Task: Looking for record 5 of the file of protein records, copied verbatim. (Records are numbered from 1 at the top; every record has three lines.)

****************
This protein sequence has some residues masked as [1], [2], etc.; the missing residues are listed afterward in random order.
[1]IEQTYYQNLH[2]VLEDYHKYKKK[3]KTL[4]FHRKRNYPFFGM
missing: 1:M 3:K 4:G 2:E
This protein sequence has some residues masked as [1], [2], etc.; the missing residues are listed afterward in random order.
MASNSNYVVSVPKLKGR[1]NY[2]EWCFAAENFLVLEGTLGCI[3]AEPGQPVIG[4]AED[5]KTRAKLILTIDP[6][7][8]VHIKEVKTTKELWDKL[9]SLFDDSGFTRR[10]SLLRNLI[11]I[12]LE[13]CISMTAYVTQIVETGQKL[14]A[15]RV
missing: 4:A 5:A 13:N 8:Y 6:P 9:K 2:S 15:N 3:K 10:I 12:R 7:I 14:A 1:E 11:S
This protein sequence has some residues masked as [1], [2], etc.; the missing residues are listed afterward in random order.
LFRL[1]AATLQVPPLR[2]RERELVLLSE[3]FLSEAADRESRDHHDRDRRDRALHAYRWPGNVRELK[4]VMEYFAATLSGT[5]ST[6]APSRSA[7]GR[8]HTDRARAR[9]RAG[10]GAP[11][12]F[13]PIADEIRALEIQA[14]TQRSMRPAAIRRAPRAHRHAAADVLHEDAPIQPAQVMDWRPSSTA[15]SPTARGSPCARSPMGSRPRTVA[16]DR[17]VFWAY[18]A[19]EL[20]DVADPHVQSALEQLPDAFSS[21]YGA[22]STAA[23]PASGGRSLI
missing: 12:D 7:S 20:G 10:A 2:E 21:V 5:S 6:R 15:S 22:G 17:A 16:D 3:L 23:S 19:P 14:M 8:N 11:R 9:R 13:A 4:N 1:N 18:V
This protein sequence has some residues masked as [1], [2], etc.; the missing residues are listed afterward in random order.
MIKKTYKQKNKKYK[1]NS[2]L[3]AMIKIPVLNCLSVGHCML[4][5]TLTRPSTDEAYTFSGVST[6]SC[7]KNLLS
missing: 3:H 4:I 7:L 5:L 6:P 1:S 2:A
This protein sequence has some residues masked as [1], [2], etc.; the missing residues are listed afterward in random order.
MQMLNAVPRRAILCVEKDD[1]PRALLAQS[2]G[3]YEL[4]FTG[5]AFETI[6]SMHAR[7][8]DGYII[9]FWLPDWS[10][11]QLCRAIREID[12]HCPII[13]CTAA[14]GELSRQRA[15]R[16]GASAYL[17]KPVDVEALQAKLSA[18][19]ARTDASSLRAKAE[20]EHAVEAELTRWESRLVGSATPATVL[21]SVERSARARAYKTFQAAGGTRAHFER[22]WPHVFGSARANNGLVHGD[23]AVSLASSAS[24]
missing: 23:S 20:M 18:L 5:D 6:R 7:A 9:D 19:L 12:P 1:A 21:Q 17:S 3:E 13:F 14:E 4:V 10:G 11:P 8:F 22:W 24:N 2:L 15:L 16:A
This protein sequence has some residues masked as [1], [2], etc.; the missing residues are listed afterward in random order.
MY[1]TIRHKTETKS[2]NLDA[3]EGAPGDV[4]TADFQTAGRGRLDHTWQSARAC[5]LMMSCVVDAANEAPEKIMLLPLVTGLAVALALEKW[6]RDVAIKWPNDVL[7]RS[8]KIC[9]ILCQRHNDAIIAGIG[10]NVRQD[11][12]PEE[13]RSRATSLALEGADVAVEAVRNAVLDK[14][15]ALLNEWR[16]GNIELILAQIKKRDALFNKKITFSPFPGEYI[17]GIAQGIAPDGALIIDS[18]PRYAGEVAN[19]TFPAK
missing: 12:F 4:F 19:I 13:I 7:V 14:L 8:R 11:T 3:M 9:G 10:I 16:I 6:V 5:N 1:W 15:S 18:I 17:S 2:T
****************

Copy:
This protein sequence has some residues masked as [1], [2], etc.; the missing residues are listed afterward in random order.
MQMLNAVPRRAILCVEKDD[1]PRALLAQS[2]G[3]YEL[4]FTG[5]AFETI[6]SMHAR[7][8]DGYII[9]FWLPDWS[10][11]QLCRAIREID[12]HCPII[13]CTAA[14]GELSRQRA[15]R[16]GASAYL[17]KPVDVEALQAKLSA[18][19]ARTDASSLRAKAE[20]EHAVEAELTRWESRLVGSATPATVL[21]SVERSARARAYKTFQAAGGTRAHFER[22]WPHVFGSARANNGLVHGD[23]AVSLASSAS[24]
missing: 23:S 20:M 18:L 5:D 6:R 7:A 9:D 19:L 12:P 1:A 21:Q 17:S 3:E 13:F 14:E 4:V 10:G 11:P 8:F 22:W 24:N 2:L 15:L 16:A